30 days to Becoming an Entrepreneur: Negotiating for your lease

Usually the landlord presents you with a lease and you sign it. Don’t do that! Everything in that lease is up for negotiation. By just accepting whatever the landlords gives you, you are missing out on an opportunity to save money and cover yourself down the road. What should you negotiate on? Most things. Here are the key things to negotiate on:

  • Lease start date: No one can sign a lease and open for business within a day or two. It will take at least a couple weeks – but for most people it can take months. For us, it took us almost four months to renovate our space for The Woof Room and Deckci. As a new business, we did not want to pay rent when we weren’t open so we were able to negotiate that we could get in to the space beginning in August to renovate, but our lease wouldn’t officially start until mid-October. We opened for business at the end of November. This saved us over $10k in rent. Try to push back the lease start date as far as possible to lower your upfront costs. Ideally your lease would start when you actually open for business (or later).
  • Lease term: Many landlords for commercial or industrial spaces want long-term leases. At least 5-10 years (one building we looked at wanted us to sign a 30 year lease!). As a new business, you don’t want to sign a lease that long if possible because you never know what might happen with your business. We were able to negotiate our lease to be a 3 year lease. Also, this is also where you should negotiate any conditions on your lease. For example, you should make your lease conditional on city (or other governmental) approval. For The Woof Room, we made our lease contingent on getting approval from Roseville to open.
  • Rent (and rent increases and what rent includes): Negotiating your rent to be lower is worth a shot – but don’t be surprised if rent is a sticking point. Try to get taxes and cam included in your rent. Make sure to have a note in the lease about the landlord needing to provide proof of taxes/cam going up before they can increase your rent because of it. Also, make sure to spell out rent increases (if any) in your lease. For example, our rent increases by 2% annually. Lastly, try to get some or all of your utilities included in your rent. We were able to get water included in our rent. Because we wash a ridiculous amount of linens for Deckci, this was a huge win for us.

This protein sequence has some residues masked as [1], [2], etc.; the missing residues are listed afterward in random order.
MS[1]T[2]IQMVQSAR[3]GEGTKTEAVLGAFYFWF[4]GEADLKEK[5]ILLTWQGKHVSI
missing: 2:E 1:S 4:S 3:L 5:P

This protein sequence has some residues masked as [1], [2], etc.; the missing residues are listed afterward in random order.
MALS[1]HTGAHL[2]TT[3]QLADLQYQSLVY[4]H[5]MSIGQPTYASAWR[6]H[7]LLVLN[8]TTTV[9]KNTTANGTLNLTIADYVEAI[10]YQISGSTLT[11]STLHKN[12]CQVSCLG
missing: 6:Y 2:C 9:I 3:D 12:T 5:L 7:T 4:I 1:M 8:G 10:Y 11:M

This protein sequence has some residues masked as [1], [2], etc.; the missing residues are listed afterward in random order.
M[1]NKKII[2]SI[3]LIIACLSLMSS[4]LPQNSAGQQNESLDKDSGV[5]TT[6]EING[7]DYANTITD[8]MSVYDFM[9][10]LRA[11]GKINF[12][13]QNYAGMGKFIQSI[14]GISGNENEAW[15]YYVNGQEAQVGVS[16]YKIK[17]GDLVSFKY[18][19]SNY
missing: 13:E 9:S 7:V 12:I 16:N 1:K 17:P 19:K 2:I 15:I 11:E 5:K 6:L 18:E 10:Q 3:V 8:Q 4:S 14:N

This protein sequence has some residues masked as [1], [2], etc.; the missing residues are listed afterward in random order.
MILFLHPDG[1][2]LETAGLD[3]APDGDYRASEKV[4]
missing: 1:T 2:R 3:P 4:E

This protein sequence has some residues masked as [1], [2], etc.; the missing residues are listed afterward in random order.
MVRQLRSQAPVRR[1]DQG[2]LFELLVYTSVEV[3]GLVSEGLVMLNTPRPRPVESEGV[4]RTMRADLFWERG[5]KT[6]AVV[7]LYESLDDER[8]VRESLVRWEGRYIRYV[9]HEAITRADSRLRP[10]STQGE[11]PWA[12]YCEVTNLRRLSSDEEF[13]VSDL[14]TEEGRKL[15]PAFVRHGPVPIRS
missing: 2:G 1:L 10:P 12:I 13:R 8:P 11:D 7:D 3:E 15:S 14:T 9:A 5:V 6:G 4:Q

• Renovation: Oftentimes landlords will cover some of the costs associated with building out or renovating your space. This is something you should negotiate for. Some will just flat out pay for contractors to do some work, others will give you a rent credit for $x amount. We negotiated that the landlord would remove all of the glued down carpet throughout the space, construct about 100 feet of interior walls (carpentry, drywall, tape, mud), demo a concrete landing, and add a drain and plumding to the room we planned to do laundry in. These things saved us at least $4,000-$5,000. Make sure you write a deadline for this work to be done by in the lease. Make sure to also note that you have permission to do any renovations necessary for your business.
  • Parking: Write out any parking spaces that will belong to you as part of the least.
  • Care & Maintenance: Our lease says this “Lessee shall be responsible for routine repair and maintenance of HVAC, lights, interior walls & floors, and general interior repairs. Lessor shall be responsible for roof, exterior walls and building structure.” What is considered “routine maintenance and repair” has been big. About 6 months after moving in the space the AC wasn’t working – we hadn’t even used it yet (it was right after winter). We called the landlord and they tried to make us pay for it. Fortunately, we were able to talk to the contractor who confirmed that the problems were NOT routine maintenance and repair, so the landlord had to pay for it. Make sure to have that terminology in your lease – and always make sure any repairs are actually your responsibility.

Most importantly, make sure that anything you discuss is in the lease. Make sure all of the above items are spelled out in the lease!

Next, 30 days to Becoming an Entrepreneur: Tips for building out your space

Photo Credit: Simon Van Der Linden

Advertisements
Tagged , , , , ,

Leave a Reply

Fill in your details below or click an icon to log in:

WordPress.com Logo

You are commenting using your WordPress.com account. Log Out / Change )

Twitter picture

You are commenting using your Twitter account. Log Out / Change )

Facebook photo

You are commenting using your Facebook account. Log Out / Change )

Google+ photo

You are commenting using your Google+ account. Log Out / Change )

Connecting to %s

%d bloggers like this: